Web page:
The key question that you should be asking is, “When will that stimulus be passed?”  I have some doubts it will happen during Trump’s first 100 days in office, but we’ll explore this idea a bit more in the coming weeks.

There is some compelling evidence from the S&P Global Credit Outlook that there will be some mild distress in credit markets next year; however, that won't create enough of a headwind to push us into a recession [v].

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This is why we do not expect this to be "one and done" for the Fed as we have seen in years past.  The Fed will likely raise rates two more times next year with a possibility of a total of three times [vi].  But all this remains dependent on when, and if, fiscal stimulus is passed.

The fact is that fixed income as an asset class is in question, and investors with fixed income in their portfolios are wondering why they don't simply ditch their fixed income holdings and take on more risk.  This question is on the rise from many of our clients. 

To break it down, you can assume more equity risk, but there is no such thing as a free lunch [vii].  

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Certainly, we will begin to adjust how fixed income is managed. We currently are an active manager for this asset class which aids in the ability to mitigate some of the impacts of rising rates.  This compliments the fact that we already use shorter durations than the index to hedge against the impact of rising rates.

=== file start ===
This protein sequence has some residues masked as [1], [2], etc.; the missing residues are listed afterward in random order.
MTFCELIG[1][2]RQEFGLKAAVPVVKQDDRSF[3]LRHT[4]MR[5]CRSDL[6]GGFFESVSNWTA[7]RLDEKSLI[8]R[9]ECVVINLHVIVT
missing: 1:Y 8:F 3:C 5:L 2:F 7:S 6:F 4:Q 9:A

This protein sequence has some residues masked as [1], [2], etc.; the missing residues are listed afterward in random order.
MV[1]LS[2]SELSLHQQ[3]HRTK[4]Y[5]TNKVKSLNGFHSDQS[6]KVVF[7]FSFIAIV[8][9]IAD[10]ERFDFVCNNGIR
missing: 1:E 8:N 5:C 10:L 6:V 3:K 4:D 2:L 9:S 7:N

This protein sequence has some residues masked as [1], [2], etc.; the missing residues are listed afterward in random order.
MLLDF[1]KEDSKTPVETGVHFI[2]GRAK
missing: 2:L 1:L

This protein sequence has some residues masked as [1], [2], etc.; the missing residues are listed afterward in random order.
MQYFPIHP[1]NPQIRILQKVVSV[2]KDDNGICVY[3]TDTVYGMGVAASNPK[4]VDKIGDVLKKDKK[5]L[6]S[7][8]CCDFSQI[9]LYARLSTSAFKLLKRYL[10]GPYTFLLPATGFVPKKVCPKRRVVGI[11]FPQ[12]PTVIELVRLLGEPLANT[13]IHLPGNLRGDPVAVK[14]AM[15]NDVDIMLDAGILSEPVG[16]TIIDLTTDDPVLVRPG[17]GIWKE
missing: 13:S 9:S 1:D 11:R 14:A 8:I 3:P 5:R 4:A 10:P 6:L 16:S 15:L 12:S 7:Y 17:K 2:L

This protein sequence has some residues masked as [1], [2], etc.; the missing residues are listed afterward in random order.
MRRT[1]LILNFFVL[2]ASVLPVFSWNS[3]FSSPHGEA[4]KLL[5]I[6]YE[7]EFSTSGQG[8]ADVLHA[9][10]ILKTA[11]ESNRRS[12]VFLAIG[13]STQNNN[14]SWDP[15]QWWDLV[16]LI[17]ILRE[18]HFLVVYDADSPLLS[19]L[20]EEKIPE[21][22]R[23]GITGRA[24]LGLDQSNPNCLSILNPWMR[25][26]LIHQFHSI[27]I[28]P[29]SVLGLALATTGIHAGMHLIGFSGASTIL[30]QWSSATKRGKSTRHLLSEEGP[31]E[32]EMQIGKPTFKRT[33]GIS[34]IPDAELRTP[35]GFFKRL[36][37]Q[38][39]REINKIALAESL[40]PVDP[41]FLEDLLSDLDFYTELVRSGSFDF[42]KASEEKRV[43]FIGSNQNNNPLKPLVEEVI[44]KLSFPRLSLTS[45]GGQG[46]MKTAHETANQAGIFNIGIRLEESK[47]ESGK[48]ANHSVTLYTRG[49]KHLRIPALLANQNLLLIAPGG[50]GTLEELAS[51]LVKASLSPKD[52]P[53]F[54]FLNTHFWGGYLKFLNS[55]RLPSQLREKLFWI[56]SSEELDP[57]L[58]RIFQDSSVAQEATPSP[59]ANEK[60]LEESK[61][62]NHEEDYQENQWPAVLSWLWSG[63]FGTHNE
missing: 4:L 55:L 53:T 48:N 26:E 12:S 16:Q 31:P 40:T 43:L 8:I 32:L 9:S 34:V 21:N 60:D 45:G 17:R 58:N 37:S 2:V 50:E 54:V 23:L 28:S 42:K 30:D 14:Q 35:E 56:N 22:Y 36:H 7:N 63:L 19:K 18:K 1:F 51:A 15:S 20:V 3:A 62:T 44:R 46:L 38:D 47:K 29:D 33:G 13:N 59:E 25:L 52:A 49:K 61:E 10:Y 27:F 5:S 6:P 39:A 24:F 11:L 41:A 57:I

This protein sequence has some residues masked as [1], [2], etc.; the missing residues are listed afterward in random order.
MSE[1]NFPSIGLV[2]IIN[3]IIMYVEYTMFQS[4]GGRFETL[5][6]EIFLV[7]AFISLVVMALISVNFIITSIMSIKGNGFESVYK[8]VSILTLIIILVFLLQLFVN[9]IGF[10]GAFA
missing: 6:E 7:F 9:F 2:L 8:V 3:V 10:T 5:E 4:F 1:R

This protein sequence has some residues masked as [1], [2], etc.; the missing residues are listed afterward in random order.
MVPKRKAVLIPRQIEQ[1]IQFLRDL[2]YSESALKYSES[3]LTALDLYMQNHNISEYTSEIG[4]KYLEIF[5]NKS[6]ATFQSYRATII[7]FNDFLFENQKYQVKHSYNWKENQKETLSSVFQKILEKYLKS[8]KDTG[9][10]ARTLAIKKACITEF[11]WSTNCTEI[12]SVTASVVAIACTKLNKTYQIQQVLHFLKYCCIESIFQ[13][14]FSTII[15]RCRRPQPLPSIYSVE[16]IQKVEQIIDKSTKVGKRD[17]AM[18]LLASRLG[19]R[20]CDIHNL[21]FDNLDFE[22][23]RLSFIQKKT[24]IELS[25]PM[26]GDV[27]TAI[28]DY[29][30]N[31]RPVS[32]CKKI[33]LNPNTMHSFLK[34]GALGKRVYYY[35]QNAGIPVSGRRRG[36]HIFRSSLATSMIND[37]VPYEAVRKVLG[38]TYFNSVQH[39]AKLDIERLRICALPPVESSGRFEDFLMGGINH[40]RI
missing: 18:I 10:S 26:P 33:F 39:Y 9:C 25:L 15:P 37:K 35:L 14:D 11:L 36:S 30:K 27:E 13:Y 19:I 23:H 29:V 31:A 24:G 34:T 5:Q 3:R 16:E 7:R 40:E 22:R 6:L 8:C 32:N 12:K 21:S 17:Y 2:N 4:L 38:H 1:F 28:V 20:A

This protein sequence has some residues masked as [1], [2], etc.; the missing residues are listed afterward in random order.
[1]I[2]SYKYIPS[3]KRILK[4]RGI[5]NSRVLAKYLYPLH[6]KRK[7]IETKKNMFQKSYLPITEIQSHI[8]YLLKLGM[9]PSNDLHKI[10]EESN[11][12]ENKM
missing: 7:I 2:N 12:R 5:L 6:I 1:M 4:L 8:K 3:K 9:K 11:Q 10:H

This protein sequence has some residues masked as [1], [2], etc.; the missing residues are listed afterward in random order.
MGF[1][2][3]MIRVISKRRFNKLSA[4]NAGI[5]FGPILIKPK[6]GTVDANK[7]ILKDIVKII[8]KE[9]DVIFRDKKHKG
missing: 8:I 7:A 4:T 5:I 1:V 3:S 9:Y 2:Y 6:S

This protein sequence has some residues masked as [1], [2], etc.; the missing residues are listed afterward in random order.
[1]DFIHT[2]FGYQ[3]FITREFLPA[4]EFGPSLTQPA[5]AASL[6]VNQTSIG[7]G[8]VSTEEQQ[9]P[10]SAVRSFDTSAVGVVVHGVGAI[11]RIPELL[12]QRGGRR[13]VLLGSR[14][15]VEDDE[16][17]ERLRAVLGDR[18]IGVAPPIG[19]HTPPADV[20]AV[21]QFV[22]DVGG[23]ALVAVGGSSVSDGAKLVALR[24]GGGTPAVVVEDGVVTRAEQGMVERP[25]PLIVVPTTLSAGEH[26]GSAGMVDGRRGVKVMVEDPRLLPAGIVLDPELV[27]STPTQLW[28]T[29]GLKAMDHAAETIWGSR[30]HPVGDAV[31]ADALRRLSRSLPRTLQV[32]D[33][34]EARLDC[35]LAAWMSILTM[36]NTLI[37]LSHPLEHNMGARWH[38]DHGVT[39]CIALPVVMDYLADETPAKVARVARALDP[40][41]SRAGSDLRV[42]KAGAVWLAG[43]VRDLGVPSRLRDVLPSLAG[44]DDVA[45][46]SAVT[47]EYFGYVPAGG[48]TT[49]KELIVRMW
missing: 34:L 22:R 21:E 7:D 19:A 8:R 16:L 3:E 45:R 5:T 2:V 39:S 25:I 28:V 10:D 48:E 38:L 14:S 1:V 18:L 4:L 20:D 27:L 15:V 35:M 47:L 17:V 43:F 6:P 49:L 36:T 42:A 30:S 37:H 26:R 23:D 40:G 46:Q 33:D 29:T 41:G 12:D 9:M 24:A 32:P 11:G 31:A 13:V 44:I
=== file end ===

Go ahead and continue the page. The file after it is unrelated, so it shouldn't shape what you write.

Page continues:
You’ll likely see us changing the mix of what goes into our fixed income portfolios in the coming months, and hopefully this will help us capture a little more upside, or at least protect from the downside.

In any case, our expectation is that we will start the rate cycle, and that this will not be a false start. 

 

If you have questions or comments, please let us know as we always appreciate your feedback. You can get in touch with us via Twitter, Facebook, or you can email me directly. For additional information on this, please visit our website.

Tim Phillips, CEO – Phillips & Company

Robert Dinelli, Investment Analyst – Phillips & Company

 

References:

[i]     https://www.bloomberg.com/news/articles/2013-05-22/treasuries-extend-gains-as-bernanke-says-stimulus-still-needed

[ii]    http://phillipsandco.com/files/5614/8156/9475/r_qt1612a.pdf

[iii]   http://phillipsandco.com/files/5614/8097/7801/MI-GTM_4Q16_December.pdf

[iv]  https://data.oecd.org/gdp/real-gdp-forecast.htm

[v]   https://www.globalcreditportal.com/ratingsdirect/renderArticle.do?articleId=1769136&SctArtId=410348&from=CM&nsl_code=LIME&sourceObjectId=9900095&sourceRevId=5&fee_ind=N&exp_date=20261207-19:21:54

[vi]  http://www.cnbc.com/2016/09/21/the-fed-lowers-2016-rate-forecast-cuts-projections-for-2017.html

[vii] https://am.jpmorgan.com/us/institutional/library/LTCMA-executive-summary